A total of 12,893 mothers and caretakers were trained in the Mothers Zone and 36 CHWs in the CHWs Zone, and point coverage was similar in both zones at the end of the study (35.14 % Mothers Zone vs 32.35 % CHWs Zone, p = 0.9484). In the Mothers Zone, there was a higher rate of MUAC agreement (75.4 % vs 40.1 %, p <0.0001) and earlier detection of cases, with median MUAC at admission for those enrolled by MUAC <115 mm estimated to be 1.6 mm higher using a smoothed bootstrap procedure. Children in the Mothers Zone were much less likely to require inpatient care, both at admission and during treatment, with the most pronounced difference at admission for those enrolled by MUAC < 115 mm (risk ratio = 0.09 [95 % CI 0.03; 0.25], p < 0.0001). Training mothers required higher up-front costs, but overall costs for the year were much lower ($8,600 USD vs $21,980 USD.)


Mothers were not inferior to CHWs in screening for malnutrition at a substantially lower cost. Children in the Mothers Zone were admitted at an earlier stage of SAM and required fewer hospitalizations. Making mothers the focal point of screening strategies should be included in malnutrition treatment programs.

Trial registration

The trial is registered with clinicaltrials.gov (Trial number NCT01863394).

Why You Should Care About Nutrition

In Over-nutrition, Under-nutrition on September 10, 2016 at 10:39 am

Published on Sep 9, 2016

Subscribe to Dr. Greger’s free nutrition newsletter at http://www.nutritionfacts.org/subscribe and get a free excerpt from his latest NYT Bestseller HOW NOT TO DIE. (All proceeds Dr. Greger receives from his books, DVDs, and speaking go to charity).

DESCRIPTION: Most deaths in the United States are preventable and related to nutrition.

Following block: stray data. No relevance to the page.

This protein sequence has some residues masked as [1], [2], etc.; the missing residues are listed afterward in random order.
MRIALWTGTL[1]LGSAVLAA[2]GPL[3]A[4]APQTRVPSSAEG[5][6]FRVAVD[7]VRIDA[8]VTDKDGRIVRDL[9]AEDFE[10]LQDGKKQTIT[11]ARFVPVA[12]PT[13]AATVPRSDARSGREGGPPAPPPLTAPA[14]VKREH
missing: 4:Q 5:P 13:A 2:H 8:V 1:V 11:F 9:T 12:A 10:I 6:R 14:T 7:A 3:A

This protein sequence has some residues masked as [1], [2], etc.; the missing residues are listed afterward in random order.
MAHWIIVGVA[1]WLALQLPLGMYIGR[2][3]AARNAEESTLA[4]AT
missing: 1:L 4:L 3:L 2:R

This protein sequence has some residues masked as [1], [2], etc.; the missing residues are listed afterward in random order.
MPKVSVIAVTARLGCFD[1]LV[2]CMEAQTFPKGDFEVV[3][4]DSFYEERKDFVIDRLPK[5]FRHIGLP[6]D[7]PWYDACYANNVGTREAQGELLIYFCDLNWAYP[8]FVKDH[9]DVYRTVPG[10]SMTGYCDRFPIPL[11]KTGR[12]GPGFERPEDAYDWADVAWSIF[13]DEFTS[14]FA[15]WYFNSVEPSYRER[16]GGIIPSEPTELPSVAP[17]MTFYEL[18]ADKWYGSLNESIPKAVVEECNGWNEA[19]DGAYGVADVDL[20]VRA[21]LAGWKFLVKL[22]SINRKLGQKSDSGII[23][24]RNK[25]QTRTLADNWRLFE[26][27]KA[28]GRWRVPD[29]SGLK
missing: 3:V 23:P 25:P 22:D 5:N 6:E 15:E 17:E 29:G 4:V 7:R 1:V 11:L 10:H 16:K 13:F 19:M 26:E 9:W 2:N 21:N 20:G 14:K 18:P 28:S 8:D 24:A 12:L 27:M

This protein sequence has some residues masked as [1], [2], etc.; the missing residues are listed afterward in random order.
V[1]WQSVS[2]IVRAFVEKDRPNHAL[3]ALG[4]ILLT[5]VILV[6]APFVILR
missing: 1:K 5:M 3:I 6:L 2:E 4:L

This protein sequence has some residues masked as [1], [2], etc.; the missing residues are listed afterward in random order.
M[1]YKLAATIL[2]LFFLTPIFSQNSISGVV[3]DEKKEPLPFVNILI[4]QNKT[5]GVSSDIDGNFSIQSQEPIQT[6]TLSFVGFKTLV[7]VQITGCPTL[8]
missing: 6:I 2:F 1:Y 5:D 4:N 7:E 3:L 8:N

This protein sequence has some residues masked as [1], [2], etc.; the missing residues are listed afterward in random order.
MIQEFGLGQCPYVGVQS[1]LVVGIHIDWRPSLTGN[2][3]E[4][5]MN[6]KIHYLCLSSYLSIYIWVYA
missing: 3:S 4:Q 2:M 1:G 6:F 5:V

This video is part of an experiment to find ways to appeal to those new to the site. So much of what I do is targeted towards those who already know the basics, but in the user survey about a thousand of you filled out a few weeks ago, many of your asked for me to take a step back and do some videos targeted more towards those new to evidence-based nutrition.

So with the volunteer help of videographer Grant Peacock (http://www.gpi.tv/) I came up with ten introduction and overview-type videos for both new users to orient themselves, and for long-time users to use to introduce people to the site. If you missed The Story of NutritionFacts.org (http://nutritionfacts.org/video/the-s…) check that out, and stay tuned for:

• Taking Personal Responsibility for Your Health (http://nutritionfacts.org/video/takin…)
• The Philosophy of NutritionFacts.org (http://nutritionfacts.org/video/the-p…)
• Behind the Scenes at NutritionFacts.org (http://nutritionfacts.org/video/behin…)
• How Not to Die from Heart Disease (http://nutritionfacts.org/video/how-n…)
• How Not to Die from Cancer (http://nutritionfacts.org/video/how-n…)
• How Not to Die from Diabetes (http://nutritionfacts.org/video/how-n…)
• How Not to Die from Kidney Disease (http://nutritionfacts.org/video/how-n…)
• How Not to Die from High Blood Pressure (http://nutritionfacts.org/video/how-n…)

What we’re going to do is alternate between these broader overview-type videos and the regularly scheduled content so as not to bore those who just crave the latest science.

Have a question about this video? Leave it in the comment section at http://nutritionfacts.org/video/why-y… and someone on the NutritionFacts.org team will try to answer it.

Want to get a list of links to all the scientific sources used in this video? Click on Sources Cited at http://nutritionfacts.org/video/why-y…. You’ll also find a transcript of the video, my blog and speaking tour schedule, and an easy way to search (by translated language even) through our videos spanning more than 2,000 health topics.